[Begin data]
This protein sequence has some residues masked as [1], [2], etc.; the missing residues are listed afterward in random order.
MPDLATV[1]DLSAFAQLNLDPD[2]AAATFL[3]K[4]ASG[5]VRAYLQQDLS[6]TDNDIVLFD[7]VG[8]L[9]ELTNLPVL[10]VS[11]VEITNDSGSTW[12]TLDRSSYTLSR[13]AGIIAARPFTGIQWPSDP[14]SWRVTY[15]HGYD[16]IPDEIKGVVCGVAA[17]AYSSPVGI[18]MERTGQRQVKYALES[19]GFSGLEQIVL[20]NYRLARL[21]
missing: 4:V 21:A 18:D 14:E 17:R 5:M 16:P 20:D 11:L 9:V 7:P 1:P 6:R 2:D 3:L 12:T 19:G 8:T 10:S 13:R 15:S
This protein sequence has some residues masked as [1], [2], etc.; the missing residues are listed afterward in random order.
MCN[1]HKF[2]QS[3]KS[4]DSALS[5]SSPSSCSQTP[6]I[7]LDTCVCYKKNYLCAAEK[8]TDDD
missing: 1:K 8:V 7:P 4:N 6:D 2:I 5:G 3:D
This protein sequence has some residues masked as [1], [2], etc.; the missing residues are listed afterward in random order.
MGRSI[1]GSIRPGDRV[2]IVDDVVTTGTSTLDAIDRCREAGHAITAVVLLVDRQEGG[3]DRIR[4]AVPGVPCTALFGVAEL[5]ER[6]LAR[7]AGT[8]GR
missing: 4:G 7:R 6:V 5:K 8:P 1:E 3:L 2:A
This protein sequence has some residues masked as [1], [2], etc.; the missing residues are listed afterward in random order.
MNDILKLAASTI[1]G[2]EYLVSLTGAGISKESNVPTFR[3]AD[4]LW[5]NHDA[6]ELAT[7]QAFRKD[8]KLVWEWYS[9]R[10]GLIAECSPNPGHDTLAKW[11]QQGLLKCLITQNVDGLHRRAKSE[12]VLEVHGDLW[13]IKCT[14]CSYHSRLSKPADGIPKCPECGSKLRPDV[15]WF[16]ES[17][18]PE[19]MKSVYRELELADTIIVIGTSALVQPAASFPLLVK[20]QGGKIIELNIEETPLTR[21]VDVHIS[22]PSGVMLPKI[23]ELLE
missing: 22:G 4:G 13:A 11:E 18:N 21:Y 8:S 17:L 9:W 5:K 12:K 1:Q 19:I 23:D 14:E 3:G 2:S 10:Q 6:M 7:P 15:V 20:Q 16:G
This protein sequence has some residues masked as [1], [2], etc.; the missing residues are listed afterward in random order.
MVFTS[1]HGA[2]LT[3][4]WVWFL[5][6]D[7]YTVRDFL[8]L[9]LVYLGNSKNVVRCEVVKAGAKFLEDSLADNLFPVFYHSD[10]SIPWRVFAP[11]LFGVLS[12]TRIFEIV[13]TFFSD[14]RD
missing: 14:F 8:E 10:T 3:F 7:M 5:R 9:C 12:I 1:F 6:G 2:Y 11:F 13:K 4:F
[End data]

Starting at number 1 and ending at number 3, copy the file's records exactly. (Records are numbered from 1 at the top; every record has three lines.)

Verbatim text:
This protein sequence has some residues masked as [1], [2], etc.; the missing residues are listed afterward in random order.
MPDLATV[1]DLSAFAQLNLDPD[2]AAATFL[3]K[4]ASG[5]VRAYLQQDLS[6]TDNDIVLFD[7]VG[8]L[9]ELTNLPVL[10]VS[11]VEITNDSGSTW[12]TLDRSSYTLSR[13]AGIIAARPFTGIQWPSDP[14]SWRVTY[15]HGYD[16]IPDEIKGVVCGVAA[17]AYSSPVGI[18]MERTGQRQVKYALES[19]GFSGLEQIVL[20]NYRLARL[21]
missing: 4:V 21:A 18:D 14:E 17:R 5:M 16:P 20:D 11:L 9:V 7:P 1:P 6:R 2:D 3:L 12:T 19:G 8:T 10:S 13:R 15:S
This protein sequence has some residues masked as [1], [2], etc.; the missing residues are listed afterward in random order.
MCN[1]HKF[2]QS[3]KS[4]DSALS[5]SSPSSCSQTP[6]I[7]LDTCVCYKKNYLCAAEK[8]TDDD
missing: 1:K 8:V 7:P 4:N 6:D 2:I 5:G 3:D
This protein sequence has some residues masked as [1], [2], etc.; the missing residues are listed afterward in random order.
MGRSI[1]GSIRPGDRV[2]IVDDVVTTGTSTLDAIDRCREAGHAITAVVLLVDRQEGG[3]DRIR[4]AVPGVPCTALFGVAEL[5]ER[6]LAR[7]AGT[8]GR
missing: 4:G 7:R 6:V 5:K 8:P 1:E 3:L 2:A